These $300 headphones from Bang & Olufsen might be the best-looking option on the market

I’ve never been a big headphones guy.

For the majority of my adult life I have used the same reliable Sony earbuds, ordering new ones only when I lost a pair. I always thought they sounded great, and for years I was satisfied with the quality of my listening experience.

That changed on Cyber Monday 2015, when I decided to purchase a pair of Audio-Technica ATH-M50x over-ear headphones for just under $130. Suddenly, I was hearing new things in songs I’d listened to for years that I had never heard before.

Still, I knew that there was a better audio experience out there, so I recently decided to seek it out.

Enter the BeoPlay H4. Released in early February, the H4 are the latest headphones by the Danish consumer electronics maker Bang & Olufsen (B&O). At $300, these Bluetooth cans are priced to compete with Bose and Beats, and might be good enough to create some converts. Take a look.

First Impressions

The adage goes that you shouldn’t judge a book by its cover. You also probably shouldn’t judge a product by its packaging, but B&O makes it hard to resist. The box is clean and simple, and there’s no bragging about the features or what’s under the hood — just B&O’s promise of “Pure Design. Pure Sound. Pure Materials.”

A look inside the box reveals the the beautiful Beoplay H4 headphones. My pair was grey with gold accents, and I was taken aback by just how simple the design was. As I took them out of the box and held them for the first time, the high-quality craftsmanship was evident. The earpads have a lambskin covering and are very soft to the touch, while the metal headband felt sturdy, but with a good amount of give.

Missing from the box, however, was any sort of carrying case. It was disappointing, considering the $300 price tag, that B&O didn’t at least include a pouch of some sort. As someone who likes to use over-ear headphones while out and about, it’s always handy to have somewhere safe to put them to protect them from scuffs and scratches when they’re back in my bag.

As these were my first pair of Bluetooth headphones, I was concerned that the initial setup process might be tricky. But the easy-to-follow instruction booklet, along with a handy YouTube video, made it so that the process only took me two or three minutes.


Plain and simple, these headphones sound great. No matter what genre I threw at them, the sound was exceptionally clear and full of rich detail. The BeoPlay H4s are definitely bass-heavy, but it’s not an overwhelming thump the way you get with some other similarly-priced cans — I’m looking at you, Beats.

When you first set up the headphones, B&O asks you to download the companion app onto your phone, which allows you to create personalized sound profiles that you can switch between depending on what you’re listening to. I never used the app, but if you enjoy complete control over your listening experience, you will find plenty of options.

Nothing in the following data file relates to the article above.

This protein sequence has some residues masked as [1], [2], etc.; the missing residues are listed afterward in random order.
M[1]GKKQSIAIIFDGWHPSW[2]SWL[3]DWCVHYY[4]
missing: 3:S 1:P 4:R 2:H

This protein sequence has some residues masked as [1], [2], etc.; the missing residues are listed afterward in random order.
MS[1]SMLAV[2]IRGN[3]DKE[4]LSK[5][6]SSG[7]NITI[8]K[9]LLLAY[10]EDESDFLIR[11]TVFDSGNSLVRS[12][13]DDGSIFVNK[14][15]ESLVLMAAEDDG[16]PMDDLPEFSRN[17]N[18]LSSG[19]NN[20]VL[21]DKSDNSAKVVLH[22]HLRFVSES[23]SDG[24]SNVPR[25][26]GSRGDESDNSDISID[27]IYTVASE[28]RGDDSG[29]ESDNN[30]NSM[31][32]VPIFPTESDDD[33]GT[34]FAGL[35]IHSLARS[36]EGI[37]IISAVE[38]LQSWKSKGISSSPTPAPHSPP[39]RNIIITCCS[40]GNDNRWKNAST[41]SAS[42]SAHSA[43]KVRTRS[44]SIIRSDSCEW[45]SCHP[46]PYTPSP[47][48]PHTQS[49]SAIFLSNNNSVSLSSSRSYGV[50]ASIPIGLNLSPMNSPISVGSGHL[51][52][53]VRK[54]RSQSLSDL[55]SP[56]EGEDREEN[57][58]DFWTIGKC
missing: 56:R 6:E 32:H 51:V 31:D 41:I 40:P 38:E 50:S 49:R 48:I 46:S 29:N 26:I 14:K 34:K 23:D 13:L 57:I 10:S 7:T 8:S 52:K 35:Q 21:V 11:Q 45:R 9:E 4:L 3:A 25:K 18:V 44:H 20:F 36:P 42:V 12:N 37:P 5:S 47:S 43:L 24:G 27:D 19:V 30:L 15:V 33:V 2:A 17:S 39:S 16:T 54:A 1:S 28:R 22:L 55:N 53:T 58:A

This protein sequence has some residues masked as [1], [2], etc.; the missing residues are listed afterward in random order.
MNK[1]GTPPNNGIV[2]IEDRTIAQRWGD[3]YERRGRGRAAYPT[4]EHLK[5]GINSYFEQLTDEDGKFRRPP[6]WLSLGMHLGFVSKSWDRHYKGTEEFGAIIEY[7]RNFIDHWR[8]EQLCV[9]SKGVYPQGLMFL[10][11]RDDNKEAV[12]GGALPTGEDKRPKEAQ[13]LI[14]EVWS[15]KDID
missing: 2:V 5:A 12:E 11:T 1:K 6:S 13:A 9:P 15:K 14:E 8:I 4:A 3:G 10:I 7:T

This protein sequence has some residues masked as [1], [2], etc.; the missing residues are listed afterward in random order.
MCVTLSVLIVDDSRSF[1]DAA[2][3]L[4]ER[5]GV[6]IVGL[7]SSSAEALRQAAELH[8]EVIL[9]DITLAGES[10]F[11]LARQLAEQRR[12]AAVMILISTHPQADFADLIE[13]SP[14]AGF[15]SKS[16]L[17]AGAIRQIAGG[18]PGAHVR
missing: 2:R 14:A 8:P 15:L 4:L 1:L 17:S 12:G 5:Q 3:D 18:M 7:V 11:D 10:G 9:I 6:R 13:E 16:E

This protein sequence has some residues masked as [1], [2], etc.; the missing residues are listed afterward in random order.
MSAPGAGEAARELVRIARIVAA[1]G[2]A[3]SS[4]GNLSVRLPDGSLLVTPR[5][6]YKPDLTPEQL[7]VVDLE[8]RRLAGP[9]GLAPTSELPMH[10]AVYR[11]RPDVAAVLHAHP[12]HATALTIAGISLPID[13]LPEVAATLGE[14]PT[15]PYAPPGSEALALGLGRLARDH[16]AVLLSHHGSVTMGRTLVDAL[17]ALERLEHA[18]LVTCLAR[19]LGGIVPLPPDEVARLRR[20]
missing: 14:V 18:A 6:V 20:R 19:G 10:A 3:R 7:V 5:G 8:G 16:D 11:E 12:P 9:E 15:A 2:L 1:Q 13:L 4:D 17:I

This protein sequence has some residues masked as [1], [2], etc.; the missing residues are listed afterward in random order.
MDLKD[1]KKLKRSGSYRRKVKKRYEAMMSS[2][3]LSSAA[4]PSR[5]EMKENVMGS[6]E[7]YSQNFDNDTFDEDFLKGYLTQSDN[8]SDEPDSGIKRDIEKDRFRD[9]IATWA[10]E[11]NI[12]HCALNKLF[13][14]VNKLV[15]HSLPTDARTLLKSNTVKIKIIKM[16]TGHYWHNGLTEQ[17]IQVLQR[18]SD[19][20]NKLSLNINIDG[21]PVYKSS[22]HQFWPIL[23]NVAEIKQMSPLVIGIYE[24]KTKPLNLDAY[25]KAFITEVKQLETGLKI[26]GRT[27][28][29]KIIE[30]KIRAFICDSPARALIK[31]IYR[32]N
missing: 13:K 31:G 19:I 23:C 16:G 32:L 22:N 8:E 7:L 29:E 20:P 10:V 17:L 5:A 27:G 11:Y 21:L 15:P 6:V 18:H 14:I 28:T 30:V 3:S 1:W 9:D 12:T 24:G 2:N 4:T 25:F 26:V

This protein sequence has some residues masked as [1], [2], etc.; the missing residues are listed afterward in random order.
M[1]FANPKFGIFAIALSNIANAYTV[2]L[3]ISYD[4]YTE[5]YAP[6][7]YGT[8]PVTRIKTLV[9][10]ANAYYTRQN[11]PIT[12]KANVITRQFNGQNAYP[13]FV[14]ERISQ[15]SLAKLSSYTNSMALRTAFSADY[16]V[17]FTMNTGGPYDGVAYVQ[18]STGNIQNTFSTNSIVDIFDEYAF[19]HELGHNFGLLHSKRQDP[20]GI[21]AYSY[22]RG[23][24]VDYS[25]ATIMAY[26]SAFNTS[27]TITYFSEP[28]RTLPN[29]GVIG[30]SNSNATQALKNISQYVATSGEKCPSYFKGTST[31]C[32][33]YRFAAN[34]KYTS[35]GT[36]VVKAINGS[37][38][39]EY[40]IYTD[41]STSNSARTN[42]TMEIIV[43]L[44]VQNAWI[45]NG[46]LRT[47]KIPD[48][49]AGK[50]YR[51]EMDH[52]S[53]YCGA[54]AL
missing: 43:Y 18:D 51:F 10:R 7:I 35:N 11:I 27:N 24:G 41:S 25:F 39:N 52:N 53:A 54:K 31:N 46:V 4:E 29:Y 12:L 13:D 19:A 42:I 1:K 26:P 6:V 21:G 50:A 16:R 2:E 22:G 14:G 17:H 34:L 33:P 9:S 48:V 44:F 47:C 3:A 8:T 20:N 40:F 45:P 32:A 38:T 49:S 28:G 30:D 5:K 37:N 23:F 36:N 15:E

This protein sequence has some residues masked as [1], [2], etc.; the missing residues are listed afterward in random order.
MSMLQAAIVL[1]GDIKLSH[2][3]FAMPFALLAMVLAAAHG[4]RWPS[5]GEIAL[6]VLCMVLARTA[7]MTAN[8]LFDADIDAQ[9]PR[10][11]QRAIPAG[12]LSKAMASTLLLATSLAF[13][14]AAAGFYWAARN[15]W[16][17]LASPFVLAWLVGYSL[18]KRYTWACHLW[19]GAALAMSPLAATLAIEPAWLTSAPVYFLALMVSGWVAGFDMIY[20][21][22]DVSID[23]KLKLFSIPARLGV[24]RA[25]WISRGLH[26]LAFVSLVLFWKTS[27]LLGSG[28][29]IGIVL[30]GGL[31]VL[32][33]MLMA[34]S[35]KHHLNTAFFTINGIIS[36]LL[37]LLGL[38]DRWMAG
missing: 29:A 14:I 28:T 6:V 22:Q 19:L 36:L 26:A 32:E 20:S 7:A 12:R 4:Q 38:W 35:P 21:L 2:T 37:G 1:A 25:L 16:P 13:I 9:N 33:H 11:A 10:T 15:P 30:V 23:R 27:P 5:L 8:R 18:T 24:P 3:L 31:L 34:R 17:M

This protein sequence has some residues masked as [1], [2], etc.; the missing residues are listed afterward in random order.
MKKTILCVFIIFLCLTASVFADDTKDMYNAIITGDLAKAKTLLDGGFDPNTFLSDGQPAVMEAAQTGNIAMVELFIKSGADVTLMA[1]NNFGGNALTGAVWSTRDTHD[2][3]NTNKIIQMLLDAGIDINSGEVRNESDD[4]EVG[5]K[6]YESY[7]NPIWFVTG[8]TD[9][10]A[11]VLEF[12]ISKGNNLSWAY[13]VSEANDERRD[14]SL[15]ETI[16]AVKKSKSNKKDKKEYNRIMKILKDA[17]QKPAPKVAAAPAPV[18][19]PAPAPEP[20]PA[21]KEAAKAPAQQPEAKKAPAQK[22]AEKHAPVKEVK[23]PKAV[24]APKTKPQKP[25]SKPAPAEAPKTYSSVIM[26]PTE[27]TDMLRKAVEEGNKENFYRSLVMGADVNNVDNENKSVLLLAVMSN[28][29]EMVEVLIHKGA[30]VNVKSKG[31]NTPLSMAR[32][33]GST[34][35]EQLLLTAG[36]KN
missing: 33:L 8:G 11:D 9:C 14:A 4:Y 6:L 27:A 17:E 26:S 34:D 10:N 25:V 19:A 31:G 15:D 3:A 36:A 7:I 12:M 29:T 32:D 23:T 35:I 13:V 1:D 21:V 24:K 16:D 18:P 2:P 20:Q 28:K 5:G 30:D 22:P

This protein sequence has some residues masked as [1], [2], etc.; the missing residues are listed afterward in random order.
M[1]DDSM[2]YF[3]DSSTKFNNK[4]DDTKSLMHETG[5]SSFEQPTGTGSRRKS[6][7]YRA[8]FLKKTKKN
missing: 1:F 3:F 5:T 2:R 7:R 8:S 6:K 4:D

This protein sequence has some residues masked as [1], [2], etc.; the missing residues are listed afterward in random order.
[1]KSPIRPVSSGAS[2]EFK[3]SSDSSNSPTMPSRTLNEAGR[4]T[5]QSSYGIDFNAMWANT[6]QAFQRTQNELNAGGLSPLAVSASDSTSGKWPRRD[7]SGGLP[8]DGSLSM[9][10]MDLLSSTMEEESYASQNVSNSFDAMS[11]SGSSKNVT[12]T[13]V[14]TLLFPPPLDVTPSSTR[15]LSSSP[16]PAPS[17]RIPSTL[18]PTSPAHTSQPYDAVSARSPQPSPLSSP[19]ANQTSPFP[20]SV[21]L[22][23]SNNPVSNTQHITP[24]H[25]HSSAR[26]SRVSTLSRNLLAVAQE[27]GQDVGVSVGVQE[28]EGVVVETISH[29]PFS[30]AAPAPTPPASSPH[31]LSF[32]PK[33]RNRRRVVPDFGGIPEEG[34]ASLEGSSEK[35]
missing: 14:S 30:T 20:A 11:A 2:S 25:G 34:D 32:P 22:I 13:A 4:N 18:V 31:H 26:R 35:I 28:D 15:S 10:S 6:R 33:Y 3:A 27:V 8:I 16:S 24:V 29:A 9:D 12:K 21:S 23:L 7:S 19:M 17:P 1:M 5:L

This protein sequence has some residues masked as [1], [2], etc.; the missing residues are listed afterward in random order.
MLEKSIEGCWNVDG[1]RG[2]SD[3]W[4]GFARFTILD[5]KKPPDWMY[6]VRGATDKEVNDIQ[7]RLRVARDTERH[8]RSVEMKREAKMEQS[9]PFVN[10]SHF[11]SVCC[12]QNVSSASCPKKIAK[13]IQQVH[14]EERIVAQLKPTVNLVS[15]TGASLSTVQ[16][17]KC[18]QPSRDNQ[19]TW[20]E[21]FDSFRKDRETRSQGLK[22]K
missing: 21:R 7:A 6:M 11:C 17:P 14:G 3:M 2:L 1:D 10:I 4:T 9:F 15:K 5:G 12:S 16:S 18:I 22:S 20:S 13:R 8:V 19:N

Though these headphones are not of the noise-cancelling variety, the 40mm electro-dynamic drivers coupled with the snug fit of the earcups to shut out virtually all ambient sound. I was able to put them on on a busy New York City street and easily drown out the sounds of cabs and pedestrians.


These headphones are extremely easy to use. The right earcup has three buttons: volume up, volume down, and a multipurpose button that controls your music and phone calls. Once they have been paired with your phone for the first time, you need only reach up and press the middle button to connect and start playback.

One of my favorite features on the BeoPlay H4s is the fact that have 3.5mm jack. That means that when I get to work every day, I don’t need to fuss with connecting them to my computer via another Bluetooth connection. Instead, I simply plug them in using the provided audio cable and immediately transition from my phone to computer.  When it’s time to leave, I only need to unplug the jack and press the center button to reconnect.

B&O advertises a 19-hour battery life for the H4, with a 2.5-hour charging time using the included microUSB cable. The battery life impressed me, and for the three weeks I tested them with moderate use at moderate volume I never had to charge them. Keep in mind, however, that I used the audio cable while at work, which took a lot of strain off of the battery.

The right earcup also has a built-in omnidirectional microphone, similar to the one found on your smartphone. I made a few calls using the H4 headphones, and was told by the people on the other end that my voice came through loud and clear. I had been concerned about ambient sound getting through because of the distance between my mouth and the microphone, but it was never an issue.

See the rest of the story at INSIDER


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